the shortest distance is between
Throughout the year, we celebrate Christ in His mysteries, in the moments of His life. These are events that nourish us through Scripture as things already done and that continue to challenge us through living them anew year after year. In Christ’s manifestation, His Epiphany, there are three moments that we celebrate: first, the arrival and veneration of the Magi; second, the baptism of Christ and the signs that accompany it; third, the wedding feast of Cana.
This weekend, the dove descends on Jesus and the voice from heaven is heard as St. John pours the water over his cousin. Not only is it Jesus’s epiphany, but that of the Trinity, with St. John witnessing it all.
St. John had been looking to the horizon for a long time, waiting for someone to appear. Many came for his baptism, but only came to him who prompted his response: “Behold, the Lamb of God!”
Bring the three manifestations of Christ to prayer! In the episode with the Magi, Jesus comes as king, God, and mortal infant. In the episode of His baptism, Jesus is favored of God, God, and Lamb of God. In the episode of the wedding feast, Jesus is teacher, God, and guest.
More explicitly: at the adoration of the Magi, Jesus is shown as king because of the gold, God because of the incense, mortal because of the myrrh. At the baptism, Jesus is shown as favored of God because that is how He is called by the voice from Heaven, God because of the manifestation of the whole Trinity through the symbolic form of the Holy Spirit in the bird and the heavenly voice of the Father, and Lamb of God because that is how St. John saw Him, a holy offering to the same Trinity. At the wedding feast, Jesus is shown as teacher by His mother’s command, as God because He is a wonderworker, and a guest come to enjoy a wedding.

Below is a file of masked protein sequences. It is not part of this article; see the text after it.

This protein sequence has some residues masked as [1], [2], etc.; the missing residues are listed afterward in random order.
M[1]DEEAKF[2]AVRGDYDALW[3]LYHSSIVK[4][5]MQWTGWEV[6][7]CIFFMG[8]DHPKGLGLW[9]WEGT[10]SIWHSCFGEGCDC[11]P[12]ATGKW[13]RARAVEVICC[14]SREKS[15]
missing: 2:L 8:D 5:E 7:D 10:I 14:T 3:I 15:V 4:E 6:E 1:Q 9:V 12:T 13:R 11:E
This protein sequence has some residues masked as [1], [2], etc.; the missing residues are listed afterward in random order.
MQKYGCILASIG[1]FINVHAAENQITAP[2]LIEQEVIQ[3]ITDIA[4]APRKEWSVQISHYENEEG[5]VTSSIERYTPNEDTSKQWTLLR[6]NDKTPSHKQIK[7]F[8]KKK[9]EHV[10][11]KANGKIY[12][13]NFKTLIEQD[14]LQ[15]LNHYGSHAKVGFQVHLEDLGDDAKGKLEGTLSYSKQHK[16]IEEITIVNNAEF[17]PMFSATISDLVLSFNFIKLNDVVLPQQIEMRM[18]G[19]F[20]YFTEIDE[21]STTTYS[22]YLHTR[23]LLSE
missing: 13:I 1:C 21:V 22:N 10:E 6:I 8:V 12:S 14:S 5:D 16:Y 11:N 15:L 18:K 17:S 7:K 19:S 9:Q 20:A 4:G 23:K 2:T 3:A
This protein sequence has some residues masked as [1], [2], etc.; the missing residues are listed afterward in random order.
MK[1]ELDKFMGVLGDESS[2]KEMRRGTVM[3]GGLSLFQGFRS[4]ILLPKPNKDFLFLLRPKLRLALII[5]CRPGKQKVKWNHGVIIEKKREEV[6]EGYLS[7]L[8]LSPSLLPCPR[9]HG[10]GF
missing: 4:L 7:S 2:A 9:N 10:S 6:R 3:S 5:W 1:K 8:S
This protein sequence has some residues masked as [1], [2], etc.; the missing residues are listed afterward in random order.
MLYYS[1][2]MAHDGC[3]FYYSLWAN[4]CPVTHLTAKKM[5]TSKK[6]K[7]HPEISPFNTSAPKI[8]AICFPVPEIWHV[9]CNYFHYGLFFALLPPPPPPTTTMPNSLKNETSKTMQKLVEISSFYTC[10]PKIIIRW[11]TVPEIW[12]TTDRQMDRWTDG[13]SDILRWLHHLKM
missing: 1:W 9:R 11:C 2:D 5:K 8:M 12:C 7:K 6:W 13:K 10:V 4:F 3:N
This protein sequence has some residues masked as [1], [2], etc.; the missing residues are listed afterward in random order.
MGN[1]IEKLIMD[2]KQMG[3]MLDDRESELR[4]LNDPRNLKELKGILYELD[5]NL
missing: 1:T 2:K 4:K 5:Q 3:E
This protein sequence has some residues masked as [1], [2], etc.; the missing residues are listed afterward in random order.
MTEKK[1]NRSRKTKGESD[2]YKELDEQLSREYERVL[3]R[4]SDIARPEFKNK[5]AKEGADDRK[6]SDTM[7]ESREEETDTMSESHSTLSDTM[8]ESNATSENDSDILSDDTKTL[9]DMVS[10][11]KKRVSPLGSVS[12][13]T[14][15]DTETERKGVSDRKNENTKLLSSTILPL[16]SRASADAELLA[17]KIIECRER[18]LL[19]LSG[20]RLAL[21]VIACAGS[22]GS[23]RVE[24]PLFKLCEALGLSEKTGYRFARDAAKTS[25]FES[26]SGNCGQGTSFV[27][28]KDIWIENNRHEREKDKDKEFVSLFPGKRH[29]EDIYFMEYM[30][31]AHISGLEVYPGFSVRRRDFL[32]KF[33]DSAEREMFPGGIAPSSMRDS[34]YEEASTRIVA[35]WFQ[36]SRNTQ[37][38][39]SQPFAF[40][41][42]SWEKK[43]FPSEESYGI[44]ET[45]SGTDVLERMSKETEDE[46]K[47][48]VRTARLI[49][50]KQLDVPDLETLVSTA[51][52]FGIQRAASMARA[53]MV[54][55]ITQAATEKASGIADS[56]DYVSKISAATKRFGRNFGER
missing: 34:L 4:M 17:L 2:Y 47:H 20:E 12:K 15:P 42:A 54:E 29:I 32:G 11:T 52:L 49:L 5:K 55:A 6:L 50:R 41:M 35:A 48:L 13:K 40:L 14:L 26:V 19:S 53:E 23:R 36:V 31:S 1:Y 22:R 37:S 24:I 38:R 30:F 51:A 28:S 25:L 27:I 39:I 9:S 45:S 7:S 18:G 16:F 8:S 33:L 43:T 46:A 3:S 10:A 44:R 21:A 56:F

Nothing in the world is exactly as it appears at the first glance. And our Lord Jesus, in all His mysteries, is a rich source of spiritual nourishment. For us, then, how do we see Jesus? Do we love and worship the whole mystery, or only just a portion? Even just the love of Jesus is richer and truer than any other thing in the world.
And Christ is a guest--our guest. When we welcome a guest we never put demands on them, especially if they are good friends. Throughout the year, we must welcome Christ into all parts of our lives, fully and without hesitation.
Our religion, our relationship with Christ in His mysteries, is a rich and wonderful thing. As your pastor, I invite you to stay with the mysteries of Christ in this time after Epiphany, and to love Jesus, and to know Him more. Let’s keep talking, and loving, and learning. Because in Christ’s mysteries, there is always much, much more beyond.